Kukla's Korner Hockey
from Allan Maki of the Globe and Mail, News flash:
The Stanley Cup champion Carolina Hurricanes visit the White House today to be honoured by U.S. president George W. Bush.
Aid: “Mr. President, the Carolina Hurricanes will be in the East Room this afternoon for their special ceremony.”
Bush: “Hurricanes in the White House? Get those federal emergency folks ready. We don’t want another Katrina, if you know what I mean.”
Aid: “Ah, no sir. The Carolina Hurricanes are a hockey team. They won the Stanley Cup last season and will be here so you can congratulate them.”
Bush: “Where are these Hurricanes from, anyway - East or West Carolina?”
Aid: “That would be North or South, sir.”
from Vancouver Sun via Canada.com,
The subject cried out for a little investigative work and the questions were simple. Is there too much swearing in hockey? Could anything be done about it?
“Of course, there is too much swearing,” conceded Vancouver Canucks defenceman Mattias Ohlund. “Hockey is an emotional game. You have 20 guys on each team and three or four coaches and they all want to win. Guys are jacked up and, at times, you get upset. It doesn’t matter if you play in Sweden, the NHL, the East Coast League or in a beer league, swearing is just part of the mentality of the game.”
But does it have to be so, uh, frequent? Children may be watching and listening.
from the Ann Arbor News,
That’s similar to how Johnson has analyzed and improved his play in his 1 1/2 seasons with the Wolverines. Johnson said he’s more concerned with just doing his own job in the defensive end instead of running around wherever the puck went as a freshman.
He has also adjusted better to how he’s officiated, dropping his penalty minutes dramatically from the school-record 149 he had a year ago.
Michigan coach Red Berenson points to other improvements in Johnson’s game, such as better puck touches on the power play, better defensive positioning to stop odd-man rushes and his blossoming offense.
via the LA Times (reg. req.),
Scott Niedermayer, who sat out the last two games because of a stress fracture in his right foot, will be back on skates Saturday and could return to the lineup as early as Tuesday when the Ducks play at San Jose.
Niedermayer, who consulted with team physician Ronald Glousman, said he was given the OK to return to the ice after X-rays proved negative.
Niedermayer will travel with the team to Nashville but said he doesn’t plan to play in Saturday’s game against the Predators, even if he doesn’t have any problems with his foot during the morning skate.
Niedermayer played coy when asked if the fracture had totally healed. But he admitted there was some concern over playing on consecutive nights next week against the Sharks.
“You want to … try and be smart about it,” he said. “You want to make sure you’re there for the long haul.”
from the Calgary Sun,
Iginla, sidelined nearly a month with a knee injury, skated on a line in practice yesterday with recently re-acquired centre Craig Conroy. Alex Tanguay rounded out the trio on the left wing.
Iginla and Conroy were a dynamic duo for most of three seasons with the Flames, including the 2001-02 campaign in which Iginla won both the Art Ross and Rocket Richard trophies.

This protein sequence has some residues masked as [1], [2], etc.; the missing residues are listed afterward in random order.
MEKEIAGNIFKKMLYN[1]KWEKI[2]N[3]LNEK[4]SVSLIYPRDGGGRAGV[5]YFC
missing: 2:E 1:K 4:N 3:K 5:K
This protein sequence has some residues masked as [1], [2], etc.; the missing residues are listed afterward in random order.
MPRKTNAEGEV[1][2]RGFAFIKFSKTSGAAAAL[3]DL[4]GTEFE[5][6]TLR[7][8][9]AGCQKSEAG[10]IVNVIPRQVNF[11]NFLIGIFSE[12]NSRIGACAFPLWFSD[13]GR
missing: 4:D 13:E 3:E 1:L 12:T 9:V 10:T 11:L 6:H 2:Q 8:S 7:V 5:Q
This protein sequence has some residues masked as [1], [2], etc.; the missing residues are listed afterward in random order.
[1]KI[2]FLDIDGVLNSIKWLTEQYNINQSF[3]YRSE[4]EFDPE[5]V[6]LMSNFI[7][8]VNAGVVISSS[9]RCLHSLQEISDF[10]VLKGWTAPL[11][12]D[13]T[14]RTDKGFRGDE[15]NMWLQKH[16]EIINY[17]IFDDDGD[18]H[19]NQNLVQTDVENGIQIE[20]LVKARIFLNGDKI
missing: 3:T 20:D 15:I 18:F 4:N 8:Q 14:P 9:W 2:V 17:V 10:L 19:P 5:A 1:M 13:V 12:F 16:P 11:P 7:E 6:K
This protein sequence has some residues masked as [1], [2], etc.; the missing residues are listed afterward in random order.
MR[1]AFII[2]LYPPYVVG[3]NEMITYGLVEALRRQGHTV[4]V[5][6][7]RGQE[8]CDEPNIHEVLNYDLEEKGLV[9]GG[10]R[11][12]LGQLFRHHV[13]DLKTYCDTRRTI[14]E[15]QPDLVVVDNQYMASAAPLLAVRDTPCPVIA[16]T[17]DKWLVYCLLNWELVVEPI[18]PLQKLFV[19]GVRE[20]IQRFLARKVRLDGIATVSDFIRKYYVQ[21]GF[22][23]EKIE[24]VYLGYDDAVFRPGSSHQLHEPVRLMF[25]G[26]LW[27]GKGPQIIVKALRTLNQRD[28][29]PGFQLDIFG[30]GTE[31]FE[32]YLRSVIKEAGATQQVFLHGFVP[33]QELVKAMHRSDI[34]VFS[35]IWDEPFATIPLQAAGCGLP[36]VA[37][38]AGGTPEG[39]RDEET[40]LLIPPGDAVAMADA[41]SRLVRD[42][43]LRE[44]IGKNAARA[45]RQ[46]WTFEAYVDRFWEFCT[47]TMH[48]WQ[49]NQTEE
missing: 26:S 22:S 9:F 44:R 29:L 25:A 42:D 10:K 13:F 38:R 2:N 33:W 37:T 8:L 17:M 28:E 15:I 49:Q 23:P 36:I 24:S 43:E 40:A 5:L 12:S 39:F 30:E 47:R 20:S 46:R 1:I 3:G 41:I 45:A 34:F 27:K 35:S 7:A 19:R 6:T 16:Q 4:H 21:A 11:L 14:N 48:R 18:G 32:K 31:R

If Conroy does skate on a line tonight with Iginla when the Flames host the Colmbus Blue Jackets, it would separate the captain and Daymond Langkow.
You can hear the sound of his skates slicing across the ice, carving and slashing as he builds up speed and executes tight turns.
That sound is accompanied by the echo of a frozen disk being jiggled at the end of a long stick, and occasionally fired against the wooden boards that surround the ice rink.
It’s a sound that resonates throughout Canadian cities every winter.
The sport is hockey.
Here, it’s never referred to as “ice hockey”. It’s just “hockey” and it’s Canada’s favourite game.
from Tony Gallagher of the Province,
With more and more information about the NHL Players’ Association conference call during the all-star break leaking out, it’s beginning to look like Toronto lawyer Sheila Block’s investigation into the union’s affairs from Jan. 1, 2004, is going to be very eye opening to many of the players.
The affair will not be public, as a court case would have been had it gone ahead as the leaders of the upset parties, Dwayne Roloson, Trent Klatt and Chris Chelios, might have liked.
from the Salem News,
“He would tell me, ‘I wish I was going with you instead,’” she said of her famous hockey playing and coaching husband, Bobby Carpenter. “It killed him. He wanted to be home with me and the kids.”
The Peabody native doesn’t have to wish anymore. He is home.
Destined for a head coaching job in the NHL, Carpenter decided that dream, which is still there, can wait.
from Steve Simmons of the Toronto Sun,
Bickering on both sides only accentuates the negative for hockey fans
As the 15th anniversary of Gary Bettman’s hiring passes without celebration, the level of unrest in the National Hockey League may be at an all-time high.
Animosity seems everywhere these days. Owners are fighting with owners. Players are fighting with players. If you listen long enough or hard enough to anyone who loves the game or the league, they will tell you what is wrong, instead of what is right.
This is what Bettman’s NHL has become—an argument that is never completed, a debate put off until the next board of governors meeting.
from the New York Times,
It was only one of 82 games for the Devils this season, on the road last Saturday night against the Florida Panthers. Not much will be recalled. The Panthers won, 4-2, in front of 18,136 fans at the BankAtlantic Center.
But something quite extraordinary occurred in the New York market: A hockey game broke out on MSG, but almost no one watched.
Only 736 households — a minuscule .01 rating — tuned in.
That is 736 out of nearly 7.4 million, from 7:30 to 10 p.m.
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